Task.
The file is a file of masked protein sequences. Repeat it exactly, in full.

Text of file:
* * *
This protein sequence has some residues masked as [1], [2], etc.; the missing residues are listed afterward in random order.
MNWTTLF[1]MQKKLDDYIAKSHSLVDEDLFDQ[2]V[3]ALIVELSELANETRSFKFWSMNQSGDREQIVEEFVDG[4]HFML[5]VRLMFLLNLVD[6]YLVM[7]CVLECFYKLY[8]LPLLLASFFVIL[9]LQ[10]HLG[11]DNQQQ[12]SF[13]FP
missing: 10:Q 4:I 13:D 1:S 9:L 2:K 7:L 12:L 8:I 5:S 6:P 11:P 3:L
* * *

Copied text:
This protein sequence has some residues masked as [1], [2], etc.; the missing residues are listed afterward in random order.
MNWTTLF[1]MQKKLDDYIAKSHSLVDEDLFDQ[2]V[3]ALIVELSELANETRSFKFWSMNQSGDREQIVEEFVDG[4]HFML[5]VRLMFLLNLVD[6]YLVM[7]CVLECFYKLY[8]LPLLLASFFVIL[9]LQ[10]HLG[11]DNQQQ[12]SF[13]FP
missing: 10:Q 4:I 13:D 1:S 9:L 2:K 7:L 12:L 8:I 5:S 6:P 11:P 3:L